Working with big pharma to find new liver treatments

Clinical Sciences
Tissue regeneration and repair
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Professor Neil Henderson is leading collaborative research with two major pharmaceutical companies to develop therapies that improve prognosis for people living with liver disease.

Drawn by his reputation, publication record and specialised areas of research, the two companies approached Professor Henderson, Chair of Tissue Repair and Regeneration, to lead several research projects. These projects would identify better targets for liver disease therapies, and positively impact the health and livelihoods of people diagnosed with liver disease.

Developing therapies for liver disease

Both pharmaceutical companies are looking to find therapeutic, rather than surgical, treatments for liver diseases. Each beginning in early 2020, the first collaboration looks at using single-cell approaches to examine the prevalent liver diseases, Nonalcoholic steatohepatitis (NASH), and Primary Sclerosing Cholangitis (PSC), and the second project focuses solely on NASH, for which there are no effective treatments.

The projects intend to identify relevant and novel anti-fibrotic targets and develop medications to stop, or even reverse liver scarring. Achieving this would mean that clinicians could arrest, and potentially even reverse, liver disease before it becomes end-stage – greatly increasing the quality of life and lifespan of patients living with liver disease.

True research-and-industry collaborations

These industry collaborations are a natural fit for Professor Henderson. They resonate with his own academic expertise and research ambitions. Both pharmaceutical companies are very pleased with progress: Professor Henderson’s team has maintained momentum and continued to meet milestones despite the Covid-19 pandemic.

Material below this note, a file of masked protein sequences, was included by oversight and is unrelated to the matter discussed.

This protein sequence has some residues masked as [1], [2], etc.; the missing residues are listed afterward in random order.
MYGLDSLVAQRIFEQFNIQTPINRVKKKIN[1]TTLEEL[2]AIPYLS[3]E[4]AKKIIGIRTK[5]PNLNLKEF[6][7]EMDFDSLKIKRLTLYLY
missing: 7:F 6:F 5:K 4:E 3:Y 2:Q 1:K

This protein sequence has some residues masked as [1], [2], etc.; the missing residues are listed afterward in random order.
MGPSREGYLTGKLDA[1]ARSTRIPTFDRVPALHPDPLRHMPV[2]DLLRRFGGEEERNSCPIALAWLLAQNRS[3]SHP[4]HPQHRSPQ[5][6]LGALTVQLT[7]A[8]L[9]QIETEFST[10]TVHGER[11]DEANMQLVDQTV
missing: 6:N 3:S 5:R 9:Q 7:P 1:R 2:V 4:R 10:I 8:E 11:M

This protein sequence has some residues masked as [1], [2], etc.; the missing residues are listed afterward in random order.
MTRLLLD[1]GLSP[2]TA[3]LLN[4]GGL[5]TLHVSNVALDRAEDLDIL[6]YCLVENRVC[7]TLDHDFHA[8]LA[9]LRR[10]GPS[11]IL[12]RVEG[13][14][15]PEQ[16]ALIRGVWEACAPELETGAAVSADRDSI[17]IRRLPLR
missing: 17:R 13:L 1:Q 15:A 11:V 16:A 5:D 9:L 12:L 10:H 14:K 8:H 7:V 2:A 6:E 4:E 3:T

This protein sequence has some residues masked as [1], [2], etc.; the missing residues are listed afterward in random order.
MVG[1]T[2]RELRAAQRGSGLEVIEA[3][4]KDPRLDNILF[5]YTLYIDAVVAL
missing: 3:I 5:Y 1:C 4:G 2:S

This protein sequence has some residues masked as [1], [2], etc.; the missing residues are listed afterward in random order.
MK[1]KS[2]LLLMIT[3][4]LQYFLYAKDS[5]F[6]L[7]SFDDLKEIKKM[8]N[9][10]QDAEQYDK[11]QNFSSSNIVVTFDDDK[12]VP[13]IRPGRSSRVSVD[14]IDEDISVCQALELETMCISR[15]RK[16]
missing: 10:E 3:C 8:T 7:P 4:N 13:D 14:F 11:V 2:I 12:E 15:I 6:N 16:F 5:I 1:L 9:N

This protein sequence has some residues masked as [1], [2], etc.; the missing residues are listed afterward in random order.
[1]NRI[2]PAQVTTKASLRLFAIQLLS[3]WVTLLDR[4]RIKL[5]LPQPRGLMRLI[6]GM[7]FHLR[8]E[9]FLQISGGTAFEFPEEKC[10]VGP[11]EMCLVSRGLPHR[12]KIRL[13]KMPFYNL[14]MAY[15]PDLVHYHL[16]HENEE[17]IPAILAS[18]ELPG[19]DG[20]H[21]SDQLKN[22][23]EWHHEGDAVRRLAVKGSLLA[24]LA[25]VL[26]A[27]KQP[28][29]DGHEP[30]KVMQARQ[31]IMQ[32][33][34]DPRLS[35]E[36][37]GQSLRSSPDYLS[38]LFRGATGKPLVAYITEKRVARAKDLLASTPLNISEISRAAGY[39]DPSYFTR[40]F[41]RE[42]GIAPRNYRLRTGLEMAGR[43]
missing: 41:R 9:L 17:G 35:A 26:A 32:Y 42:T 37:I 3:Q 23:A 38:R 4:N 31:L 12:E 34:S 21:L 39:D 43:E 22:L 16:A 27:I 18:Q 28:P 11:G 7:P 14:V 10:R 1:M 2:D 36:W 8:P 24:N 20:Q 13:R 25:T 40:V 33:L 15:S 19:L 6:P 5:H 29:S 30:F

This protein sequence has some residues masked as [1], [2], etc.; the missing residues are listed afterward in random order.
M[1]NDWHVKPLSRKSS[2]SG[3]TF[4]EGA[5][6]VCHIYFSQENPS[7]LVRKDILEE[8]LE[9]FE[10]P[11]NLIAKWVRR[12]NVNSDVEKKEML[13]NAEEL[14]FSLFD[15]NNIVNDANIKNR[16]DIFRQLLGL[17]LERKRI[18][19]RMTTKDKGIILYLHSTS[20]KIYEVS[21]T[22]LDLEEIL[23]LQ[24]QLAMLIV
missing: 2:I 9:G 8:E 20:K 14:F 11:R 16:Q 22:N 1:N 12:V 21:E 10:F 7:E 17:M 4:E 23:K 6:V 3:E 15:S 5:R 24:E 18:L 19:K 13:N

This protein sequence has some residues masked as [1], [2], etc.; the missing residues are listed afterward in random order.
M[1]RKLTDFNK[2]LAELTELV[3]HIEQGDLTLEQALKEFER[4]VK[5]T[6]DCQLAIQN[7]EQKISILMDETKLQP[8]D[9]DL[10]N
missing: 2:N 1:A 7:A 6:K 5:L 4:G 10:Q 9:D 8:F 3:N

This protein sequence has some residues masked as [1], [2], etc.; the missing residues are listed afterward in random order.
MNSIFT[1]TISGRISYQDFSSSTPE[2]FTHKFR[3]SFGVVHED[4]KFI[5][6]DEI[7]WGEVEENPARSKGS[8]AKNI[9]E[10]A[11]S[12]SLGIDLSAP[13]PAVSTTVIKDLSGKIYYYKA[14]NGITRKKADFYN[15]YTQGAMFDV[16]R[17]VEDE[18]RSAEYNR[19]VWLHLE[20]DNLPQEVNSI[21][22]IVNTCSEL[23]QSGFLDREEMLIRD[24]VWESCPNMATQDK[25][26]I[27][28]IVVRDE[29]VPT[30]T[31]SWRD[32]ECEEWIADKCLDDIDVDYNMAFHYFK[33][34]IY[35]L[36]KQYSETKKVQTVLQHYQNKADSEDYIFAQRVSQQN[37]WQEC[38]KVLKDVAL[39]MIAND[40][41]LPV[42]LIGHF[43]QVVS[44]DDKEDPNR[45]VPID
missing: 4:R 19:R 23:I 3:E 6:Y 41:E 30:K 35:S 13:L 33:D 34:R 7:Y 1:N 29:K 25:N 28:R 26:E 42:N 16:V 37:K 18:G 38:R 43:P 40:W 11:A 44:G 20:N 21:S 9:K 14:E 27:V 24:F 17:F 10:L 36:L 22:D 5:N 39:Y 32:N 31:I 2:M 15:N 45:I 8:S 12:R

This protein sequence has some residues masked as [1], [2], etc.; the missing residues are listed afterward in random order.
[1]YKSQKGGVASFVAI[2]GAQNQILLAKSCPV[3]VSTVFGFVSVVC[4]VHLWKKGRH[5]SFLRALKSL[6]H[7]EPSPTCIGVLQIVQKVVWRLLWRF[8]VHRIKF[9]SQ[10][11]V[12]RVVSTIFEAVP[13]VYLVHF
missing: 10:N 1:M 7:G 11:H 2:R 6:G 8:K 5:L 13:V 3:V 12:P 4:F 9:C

The support from both companies is invaluable to the research, progress and development – enabling Professor Henderson’s team to double in size to 20 and establishing him as a leading expert in this area. These companies are also very keen to embrace technology, which, in such a fast-moving industry and field, means Professor Henderson and his team are able to quickly integrate new technologies and optimise the outcomes of their research.

Pushing science forward from all sides

The research team, industry partners and Edinburgh Innovations (EI) are working hand in hand to push the science forward from all sides. EI has supported these projects from their inception – from negotiating and securing the agreements worth over $2 million each, liaising with the industry partners and legal teams, and ensuring the research team has what they need to deliver the project.

Promising discoveries

So far, the research teams have seen several successes. Not only have they identified new subtypes of scar-forming cells in human liver disease, but they have also built up rich datasets to underpin these findings.

There will be joint publications arising from each collaboration, further helping to raise the profile of this impactful and cutting-edge work within the liver community, and crucially, the papers will form the foundation for future research projects that will benefit people living with liver disease across the world.

Edinburgh Innovations’ support has been fundamental to the success of these collaborative projects with major pharmaceutical companies. They have been an excellent source of advice and support throughout this process, and have played a major part in helping set up these large scale collaborations with industrial partners.

Professor Neil Henderson, University of Edinburgh

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